- Masculine Girl, Feminine Boy: Her masculine girl to Orson's feminine boy.
- Meaningful Name: Lanolin is a type of wax secreted by sheep.
- Perpetual Frowner: In stark contrast with her twin brother. Though you wouldn't know from the picture.
- Pet the Dog: Besides her brother Bo, there are times when she gives this to Orson, mainly in the cartoon.
- Polar Opposite Twins and Sibling Yin-Yang: As shown in the other tropes, she's the more grumpy, brash sibling.
- The Smurfette Principle: Most of the time. In Garfield and Friends, she's the only female who regularly appeared in either short (Nermal is male, Liz only showed up occasionally, and Penelope was only in the last three seasons). The writers were going to add in Chloe, but they forgot. The strip had Blue, but she disappeared after awhile.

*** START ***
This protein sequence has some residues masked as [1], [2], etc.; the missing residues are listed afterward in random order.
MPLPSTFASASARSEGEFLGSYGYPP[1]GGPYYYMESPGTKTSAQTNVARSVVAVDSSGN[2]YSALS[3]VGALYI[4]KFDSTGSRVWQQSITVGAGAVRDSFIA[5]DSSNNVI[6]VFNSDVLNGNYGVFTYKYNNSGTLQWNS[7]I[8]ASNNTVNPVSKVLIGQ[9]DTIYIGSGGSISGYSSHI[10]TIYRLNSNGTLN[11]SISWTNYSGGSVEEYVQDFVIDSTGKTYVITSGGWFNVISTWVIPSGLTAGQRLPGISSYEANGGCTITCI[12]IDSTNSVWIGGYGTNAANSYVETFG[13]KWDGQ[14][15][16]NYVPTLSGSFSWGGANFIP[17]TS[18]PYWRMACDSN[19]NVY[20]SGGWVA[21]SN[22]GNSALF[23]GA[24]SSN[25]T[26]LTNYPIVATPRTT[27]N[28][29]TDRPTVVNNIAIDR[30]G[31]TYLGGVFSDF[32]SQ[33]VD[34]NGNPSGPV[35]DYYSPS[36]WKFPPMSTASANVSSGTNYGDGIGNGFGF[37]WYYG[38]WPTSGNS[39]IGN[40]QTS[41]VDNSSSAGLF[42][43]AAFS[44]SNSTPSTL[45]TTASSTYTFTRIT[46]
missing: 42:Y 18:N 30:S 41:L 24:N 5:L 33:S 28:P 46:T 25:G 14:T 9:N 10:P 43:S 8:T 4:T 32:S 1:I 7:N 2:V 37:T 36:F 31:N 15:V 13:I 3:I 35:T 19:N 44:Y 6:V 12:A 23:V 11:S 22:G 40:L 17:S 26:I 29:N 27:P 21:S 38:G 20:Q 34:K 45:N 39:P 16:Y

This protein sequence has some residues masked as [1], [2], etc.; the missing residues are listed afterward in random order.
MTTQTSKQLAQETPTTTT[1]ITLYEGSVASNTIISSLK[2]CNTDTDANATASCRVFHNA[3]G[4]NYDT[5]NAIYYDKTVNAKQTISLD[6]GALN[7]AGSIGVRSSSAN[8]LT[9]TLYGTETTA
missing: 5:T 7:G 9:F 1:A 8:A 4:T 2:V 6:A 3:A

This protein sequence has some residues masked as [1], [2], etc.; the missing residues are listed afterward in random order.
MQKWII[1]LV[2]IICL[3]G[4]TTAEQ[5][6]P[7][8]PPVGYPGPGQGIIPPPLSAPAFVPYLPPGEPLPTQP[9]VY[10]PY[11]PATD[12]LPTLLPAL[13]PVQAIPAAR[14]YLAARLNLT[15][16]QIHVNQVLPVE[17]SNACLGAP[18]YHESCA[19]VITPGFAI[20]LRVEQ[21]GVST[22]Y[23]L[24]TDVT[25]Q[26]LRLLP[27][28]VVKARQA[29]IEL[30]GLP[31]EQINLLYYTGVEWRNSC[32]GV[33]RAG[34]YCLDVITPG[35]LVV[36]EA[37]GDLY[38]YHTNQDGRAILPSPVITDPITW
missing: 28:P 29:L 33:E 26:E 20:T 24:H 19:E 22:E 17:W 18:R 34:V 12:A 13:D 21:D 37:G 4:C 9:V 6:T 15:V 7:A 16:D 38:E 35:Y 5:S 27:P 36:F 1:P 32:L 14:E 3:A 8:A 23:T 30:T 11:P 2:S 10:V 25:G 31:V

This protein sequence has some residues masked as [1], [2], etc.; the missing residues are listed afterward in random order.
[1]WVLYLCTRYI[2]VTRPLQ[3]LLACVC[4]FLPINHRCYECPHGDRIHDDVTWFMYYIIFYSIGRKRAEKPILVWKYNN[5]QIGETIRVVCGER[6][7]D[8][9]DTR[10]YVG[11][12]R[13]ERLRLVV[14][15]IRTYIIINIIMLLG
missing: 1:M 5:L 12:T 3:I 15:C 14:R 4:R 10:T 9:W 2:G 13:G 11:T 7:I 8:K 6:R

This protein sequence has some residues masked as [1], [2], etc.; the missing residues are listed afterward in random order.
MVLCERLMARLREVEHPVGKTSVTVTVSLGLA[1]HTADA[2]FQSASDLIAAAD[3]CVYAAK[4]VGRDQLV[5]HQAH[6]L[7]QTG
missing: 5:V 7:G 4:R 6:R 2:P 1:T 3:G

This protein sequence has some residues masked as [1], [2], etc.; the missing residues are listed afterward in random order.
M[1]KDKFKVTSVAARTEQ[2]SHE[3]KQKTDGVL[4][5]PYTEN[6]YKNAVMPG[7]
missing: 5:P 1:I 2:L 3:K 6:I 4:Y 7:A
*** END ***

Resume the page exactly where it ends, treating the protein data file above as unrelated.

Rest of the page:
- Took a Level in Kindness: Her mean nature was toned down in Garfield and Friends.
- Sugar and Ice Personality: She's more Ice than 'sugar', but she does brings hints of 'sugar' moments towards Bo and (mainly in the the cartoon) Orson.
- Supreme Chef: In the cartoon, she's very good at making cakes and pies.
- Tertiary Sexual Characteristics: The pigtails, the bow, and eyelashes. Blue eye-shadow in the cartoon.
- Adaptation Personality Change: In the strip, he was The Ditz whose stupidity was his defining trait. In the cartoon, he was a Genius Ditz who talked in a surfer accent.
- Beware the Nice Ones: As shown in the episode "Keeping Cool". He acted carefree when Orson's brothers' tried to pick on him. But DON'T threaten/mess with his friends! He got rid of Orson's brother by having them be dragged from a bus.